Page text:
This was reviewed for The Presbyterian Outlook is an also online here.
by Bruce Reyes-Chow
Shook Foil Books, 99 pages
Whether you are mystified by “yelpers” and “tweetups” or consider yourself fluent in the realm of social media, Bruce Reyes-Chow’s guide to social media in the church can help you become more faithful in your digital engagement.
But pure traditionalists and digital outsiders will have a difficult time getting their hands on this book — it has been released only in e-book form.
A relatively short read, this book introduces readers to the key social media tools and provides guidance for determining the most helpful approaches in a particular context.
“Social media will not save the church,” declares Reyes-Chow. Collectively, social media provide an expression, a medium, a tool — and as such, are naturally devoid of the institutional church’s bureaucratic structures. Therefore, in an era that is both increasingly skeptical and digital, social media invite people to build relationships and collaborate on a new, level playing field.
As a resource, “The Definitive-ish Guide” offers a full glossary of terms and tools, including items like “cloud computing” and “tagging.” In depth, it explores Reyes-Chow’s top five tools: Facebook, blogs, Google docs, Yelp, and Dropbox. With care, he outlines how these tools can be used to support worship, pastoral care, evangelism, education, preaching, congregational life, mission and administration.
You may be surprised to see Twitter missing from this list — especially if you are a Twitterer yourself and aware of how prolifically the author himself tweets. However, lesser attention is given to Twitter and even newer entries into the social media realm, such as Pinterest.
Most notably, Reyes-Chow points out that social media compel the church to be an active participant and conversant in the world — a world being transformed by interactions that happen on social media.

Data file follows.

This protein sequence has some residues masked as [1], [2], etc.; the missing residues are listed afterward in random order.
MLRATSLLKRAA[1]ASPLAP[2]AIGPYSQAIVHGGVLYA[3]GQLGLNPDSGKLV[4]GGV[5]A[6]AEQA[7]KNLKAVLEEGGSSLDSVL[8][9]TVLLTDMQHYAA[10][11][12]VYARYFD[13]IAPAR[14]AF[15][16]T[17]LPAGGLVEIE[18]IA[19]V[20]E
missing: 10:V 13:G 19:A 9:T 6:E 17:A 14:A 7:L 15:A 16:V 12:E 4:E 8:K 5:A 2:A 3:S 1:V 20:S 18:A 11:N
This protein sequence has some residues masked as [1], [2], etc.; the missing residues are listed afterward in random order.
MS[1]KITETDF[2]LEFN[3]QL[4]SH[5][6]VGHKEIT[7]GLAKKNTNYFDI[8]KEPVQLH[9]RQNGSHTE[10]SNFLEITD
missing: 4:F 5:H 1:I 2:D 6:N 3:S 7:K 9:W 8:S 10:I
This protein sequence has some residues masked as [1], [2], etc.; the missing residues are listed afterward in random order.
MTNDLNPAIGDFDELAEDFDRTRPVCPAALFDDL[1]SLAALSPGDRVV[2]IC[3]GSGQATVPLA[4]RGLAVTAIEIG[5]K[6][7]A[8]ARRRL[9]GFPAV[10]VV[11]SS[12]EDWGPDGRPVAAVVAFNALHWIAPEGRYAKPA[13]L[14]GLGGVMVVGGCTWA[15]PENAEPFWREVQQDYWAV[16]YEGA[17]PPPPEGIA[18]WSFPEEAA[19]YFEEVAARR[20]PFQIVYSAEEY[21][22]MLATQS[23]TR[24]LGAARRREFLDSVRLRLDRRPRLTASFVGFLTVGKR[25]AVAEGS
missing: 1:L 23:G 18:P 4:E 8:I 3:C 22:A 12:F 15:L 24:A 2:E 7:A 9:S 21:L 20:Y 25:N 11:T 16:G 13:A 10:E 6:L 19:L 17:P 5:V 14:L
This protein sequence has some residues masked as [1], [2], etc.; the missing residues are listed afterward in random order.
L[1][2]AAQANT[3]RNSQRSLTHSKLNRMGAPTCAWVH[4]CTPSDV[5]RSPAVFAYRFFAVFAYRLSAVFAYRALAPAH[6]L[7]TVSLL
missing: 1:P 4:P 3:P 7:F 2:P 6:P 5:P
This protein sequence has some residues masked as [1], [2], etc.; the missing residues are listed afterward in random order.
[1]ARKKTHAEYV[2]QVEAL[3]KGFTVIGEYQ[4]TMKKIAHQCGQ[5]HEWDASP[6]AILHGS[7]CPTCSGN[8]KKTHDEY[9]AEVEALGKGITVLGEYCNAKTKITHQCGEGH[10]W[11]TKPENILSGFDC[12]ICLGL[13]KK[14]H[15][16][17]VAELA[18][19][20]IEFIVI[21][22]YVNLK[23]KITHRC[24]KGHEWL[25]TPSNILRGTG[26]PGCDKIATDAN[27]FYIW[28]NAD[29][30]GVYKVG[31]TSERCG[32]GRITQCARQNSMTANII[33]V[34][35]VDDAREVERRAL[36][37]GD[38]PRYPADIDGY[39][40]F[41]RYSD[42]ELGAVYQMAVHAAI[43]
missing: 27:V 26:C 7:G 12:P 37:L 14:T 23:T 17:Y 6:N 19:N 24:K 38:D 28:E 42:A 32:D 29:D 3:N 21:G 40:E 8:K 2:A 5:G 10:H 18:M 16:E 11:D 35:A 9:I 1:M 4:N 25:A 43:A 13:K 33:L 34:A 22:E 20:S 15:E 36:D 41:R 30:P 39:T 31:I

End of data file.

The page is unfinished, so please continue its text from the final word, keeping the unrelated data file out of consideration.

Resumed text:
Fear not: Reyes-Chow reminds readers that this brave new world does not and will not replace face-to-face interaction. Yet, hallmarks of personal interaction — authenticity, transparency, reciprocation, grace and compassion — can be just as present in social media encounters as they are in interactions in the fellowship hall.
Our churches must be open to trying new things without straying from the principles of faith that inform our understanding of what it means to live and serve in community. For example, when the church engages social media authentically, visitors have a chance to see who we are at a fraction of the cost of traditional marketing.
Guides for caution and accountability are stressed. Yet Reyes-Chow urges boldly entering digital interactions, because “a prophetic word delivered on the shoulder of a healthy interaction can have great impact on people.”
If pastors remain guided by the current comfort level of the church, does that mean we feel the only people worth reaching are those already being reached? Building up community, Reyes-Chow asserts, requires new tools and new disciplines.